Tito is wonderful. He is literally full of wonder. He loves curiosity for its own sake. He studied metal work in Chile and worked for a long time as jeweler here in London, until the mainstream jewelry companies made it almost impossible for independent craftsman to get any business. He wears a goddess of silver, and he tells me he created it because the objects we encounter all the time are too full of masculinity: 'See, this cooking pot. Made by a man. The window there. This building. Your pants.' His passion is Mayan mythology. He told me wonderful abbreviated versions of the creation stories, stories that actually take entire weeks to tell. It made a huge difference that he loves these stories so much. I couldn't help loving them too. We sat in his kitchen with its yellow shiny tablecloth and the yellow light on the yellow walls full of pictures and postcards, and talked in yellow for nearly three days straight.

But not really three days straight, because there was the Chinese Dragon dance performance. Tito has worked for years with a group called Mandinka that puts on carnival events and gives workshops in different carnival crafts, like mask-making and costume design. They are taking part in the Thames Festival this weekend, a huge event with parades and merry-making on a very large scale. Tuesday evening, Mandinka put on a little preview show, for the festival's sponsors and coordinators, of the performances they will do this weekend. Tito invited me to Monday's rehearsal, and I went. We learned how to create the dragon itself. It will be fifty meters long, which apparently the longest dragon the UK has ever seen. Then we were taught, by a Chinese man who judges dragon performances in Beijing, how to carry the dragon and make it dance. This is really very difficult and it has to be said that I and the British people were horrible at it. We practiced for five hours before we had sort of almost gotten down one or two of the basics. And the following evening, we just dove right in. There were costumes and makeup and everything. I felt like I was a little girl again, getting ready for a dance recital. It was familiar and completely strange, and I just kept laughing every time I realized 'This is where I am right now. This is what I am doing.' It felt really nice to have simply fallen into something so unexpected. It meant I had been open to it, open to whatever.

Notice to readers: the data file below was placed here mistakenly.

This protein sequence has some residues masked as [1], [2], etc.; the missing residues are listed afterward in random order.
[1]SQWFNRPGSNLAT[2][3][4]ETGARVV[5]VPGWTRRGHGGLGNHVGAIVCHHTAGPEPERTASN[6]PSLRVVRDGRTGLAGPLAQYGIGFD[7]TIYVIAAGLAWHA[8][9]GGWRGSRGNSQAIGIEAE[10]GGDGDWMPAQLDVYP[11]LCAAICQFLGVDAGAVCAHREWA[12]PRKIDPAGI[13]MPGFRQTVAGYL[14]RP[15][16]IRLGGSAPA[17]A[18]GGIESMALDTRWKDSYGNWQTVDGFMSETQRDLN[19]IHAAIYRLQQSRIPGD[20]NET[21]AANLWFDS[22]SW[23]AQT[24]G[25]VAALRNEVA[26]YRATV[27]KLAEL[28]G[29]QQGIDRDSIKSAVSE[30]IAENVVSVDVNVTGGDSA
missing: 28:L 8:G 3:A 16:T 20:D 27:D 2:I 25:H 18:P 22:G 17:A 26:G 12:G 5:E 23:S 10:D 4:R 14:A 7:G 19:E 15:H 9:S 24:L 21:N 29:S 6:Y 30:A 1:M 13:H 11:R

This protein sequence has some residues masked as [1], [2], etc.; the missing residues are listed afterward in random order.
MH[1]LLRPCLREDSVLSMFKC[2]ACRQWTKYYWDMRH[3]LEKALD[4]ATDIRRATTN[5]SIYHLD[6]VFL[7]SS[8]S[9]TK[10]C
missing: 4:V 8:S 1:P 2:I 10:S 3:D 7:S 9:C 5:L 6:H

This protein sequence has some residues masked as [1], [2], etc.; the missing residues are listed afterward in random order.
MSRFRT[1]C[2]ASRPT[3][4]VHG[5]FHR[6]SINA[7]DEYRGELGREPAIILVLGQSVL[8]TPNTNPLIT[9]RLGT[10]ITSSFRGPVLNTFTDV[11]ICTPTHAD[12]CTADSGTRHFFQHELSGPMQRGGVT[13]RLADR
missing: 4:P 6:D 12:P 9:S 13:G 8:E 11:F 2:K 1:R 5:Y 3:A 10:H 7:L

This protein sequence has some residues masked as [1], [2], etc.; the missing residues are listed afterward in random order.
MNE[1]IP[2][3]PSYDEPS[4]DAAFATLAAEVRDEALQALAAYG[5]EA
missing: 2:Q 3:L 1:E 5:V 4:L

Here I am getting makeup put on. Scrappy, as you can see I still have my hair.

Here is the front of the dragon in the studio where we practiced. Happy, isn't he?

* * *

And on to a different kind of art. Yes, this is definitely the land of Banksy. The first piece I saw was just around the corner from Owen's flat. The one with the children raising the flag of Tesco. There is a picture of it on Banksy's website. Tito took me to see his work in Waterloo. Banksy, whose work I've followed for a years, and whose identity is still completely unknown (I love this), set up an exhibition of grafitti art earlier this year in a car tunnel that wasn't being used. Huge, beautiful murals covered the walls. Then people came and graffitied over the original artwork. It is hard not to be sad about this, though Tito says this is the nature of the thing.

Tuesday, September 2

Sleeping Beside the Underground

I am safe in London, which is gray. Grey, they would say here, though it looks the same. Owen tells me that last month was recorded as the grayest August in London since records started being kept. That is, not the coldest August, and not the rainiest, but literally the one with the least amount of sunlight. I always picture Londoners holding umbrellas, because I am used to hearing of rain in London. Maybe they should start making umbrellas with UV lights installed in them, like the one I put above Septimus's tank so his little turtle body would get enough Vitamin D. Picture all the Londoners walking around with auras of fluorescent blue coming from under their umbrellas.

Not much has happened here yet, but then I've only been here about nineteen hours. One of those was spent being detained at customs in Heathrow airport. I committed the crime of having vague plans. Airport customs personnel do not like vague plans. They went through my bags and asked for itineraries that didn't exist. It finally ended when I showed them on the internet confirmation of my return ticket home, and proved that I had enough money in my bank account to fund the trip. After that, they were quite lovely to me. They gave me tea from a tea vending machine (I kid you not) and told me Obama should have chosen Hilary Clinton for his running mate. I told them no, and they wished me a safe journey. Thanks, mates.

On the plane from Houston, I sat in the very middle of the very last row. Thankfully, the British guy next to me, named Ray, got up frequently. At one point we spent an hour or so standing in the food prep area in the back, chatting with the american flight attendants. There was one particularly spunky one named Antoinette. She said things that made the other attendants blush. After asking me questions about college, Antoinette turned to Ray and asked him if he would prefer an American Intellectual or a British Tart. As if we were that evening's choices for dessert. I went back to my seat, fed some music into my headphones, and took some sleeps.